I enjoy listening to them far more,” he said. George began recording demos on a broken two-deck Karaoke machine at home during the school holidays. She also pinched French Oral examination tape recorders whilst at boarding school and recorded late at night in the school hall, using the assembly microphone. She played alone, and in bands, before abandoning guitar for Garage band music software, which she acquired at 21. Her brother’s words stuck with her. When she was a teenager, he played her LCD Soundsystem “Losing My Edge”.
It sounded fresh and knowing: “I hear that you and your band have sold your guitars and bought turntables. I hear that you and your band have sold your turntables and bought guitars.” Tony Wilson’s music cycles swirled through her head in the backseat of a Fiat Punto, somewhere in the middle of the Italian countryside. She decided that the wa-wa-waah whinging over guitar was not going to create anything new, but she was: A few years later she started talking. Now 22, George has become a “Diseuse” (a female performer of monologues). She makes electronic music on her iBook G4 (which she calls Truman) and recites poetry over the tracks.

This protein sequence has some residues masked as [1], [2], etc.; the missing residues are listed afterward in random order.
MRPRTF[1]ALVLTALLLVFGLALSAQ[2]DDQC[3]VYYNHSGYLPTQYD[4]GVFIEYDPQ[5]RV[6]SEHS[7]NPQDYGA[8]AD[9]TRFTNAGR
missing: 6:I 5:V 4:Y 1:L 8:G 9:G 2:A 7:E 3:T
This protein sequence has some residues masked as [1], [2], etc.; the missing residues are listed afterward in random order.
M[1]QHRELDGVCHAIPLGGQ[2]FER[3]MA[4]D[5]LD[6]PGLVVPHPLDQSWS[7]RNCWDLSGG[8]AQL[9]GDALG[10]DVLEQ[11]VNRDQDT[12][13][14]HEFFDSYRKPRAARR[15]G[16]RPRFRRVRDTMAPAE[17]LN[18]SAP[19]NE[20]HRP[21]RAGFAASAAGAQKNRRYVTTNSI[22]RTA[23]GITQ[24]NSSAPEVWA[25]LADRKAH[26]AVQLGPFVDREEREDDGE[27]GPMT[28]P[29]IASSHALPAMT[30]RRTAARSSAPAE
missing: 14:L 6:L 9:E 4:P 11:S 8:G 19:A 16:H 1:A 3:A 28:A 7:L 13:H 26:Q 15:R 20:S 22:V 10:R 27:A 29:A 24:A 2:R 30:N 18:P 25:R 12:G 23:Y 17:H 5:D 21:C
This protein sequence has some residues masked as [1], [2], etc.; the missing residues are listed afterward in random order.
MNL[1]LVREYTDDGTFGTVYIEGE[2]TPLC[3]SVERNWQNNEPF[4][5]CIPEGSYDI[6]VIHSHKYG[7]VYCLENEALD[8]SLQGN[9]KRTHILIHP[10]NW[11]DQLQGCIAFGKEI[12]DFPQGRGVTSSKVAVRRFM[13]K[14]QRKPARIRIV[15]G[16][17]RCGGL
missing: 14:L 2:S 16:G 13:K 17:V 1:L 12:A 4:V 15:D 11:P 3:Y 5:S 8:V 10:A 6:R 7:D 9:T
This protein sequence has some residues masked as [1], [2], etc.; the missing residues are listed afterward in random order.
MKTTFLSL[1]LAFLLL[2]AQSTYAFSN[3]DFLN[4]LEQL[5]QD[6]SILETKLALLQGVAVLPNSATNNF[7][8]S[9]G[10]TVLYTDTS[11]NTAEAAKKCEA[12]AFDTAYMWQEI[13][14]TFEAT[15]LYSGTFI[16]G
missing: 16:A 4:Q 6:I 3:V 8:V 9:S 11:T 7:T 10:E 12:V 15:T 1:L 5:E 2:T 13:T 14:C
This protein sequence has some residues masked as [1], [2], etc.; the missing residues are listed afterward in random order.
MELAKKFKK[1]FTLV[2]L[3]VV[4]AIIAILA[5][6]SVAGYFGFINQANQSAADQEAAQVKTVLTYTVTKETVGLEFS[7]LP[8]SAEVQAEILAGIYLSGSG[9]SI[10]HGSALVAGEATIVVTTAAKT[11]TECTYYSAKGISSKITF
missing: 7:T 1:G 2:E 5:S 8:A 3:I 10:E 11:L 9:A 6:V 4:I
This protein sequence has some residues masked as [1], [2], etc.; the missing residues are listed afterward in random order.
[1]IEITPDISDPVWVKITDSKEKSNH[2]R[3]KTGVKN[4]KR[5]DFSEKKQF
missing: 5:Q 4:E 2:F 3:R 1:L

Her demos have been described as "just plain charming!" by Music Week. George gigs Karaoke-style, with a view to someday incorporating projections of her photo journals into her live shows. She can be seen at several festivals and warm-up shows in the lead-up to her debut single later this summer. "Shoegaze-pop, poetry and electronica" The Guardian "Takes a blog-esque approach to lyricism and pulls it through a Death Cab-meets-Patti Smith-o-scope" NME "It's quite clear that she is right up our street. Glitchy, slightly-haunting, extract-from-a-diary pop songs." Tim Chipping Channel 4 Read more on Last.fm. User-contributed text is available under the Creative Commons By-SA License; additional terms may apply..
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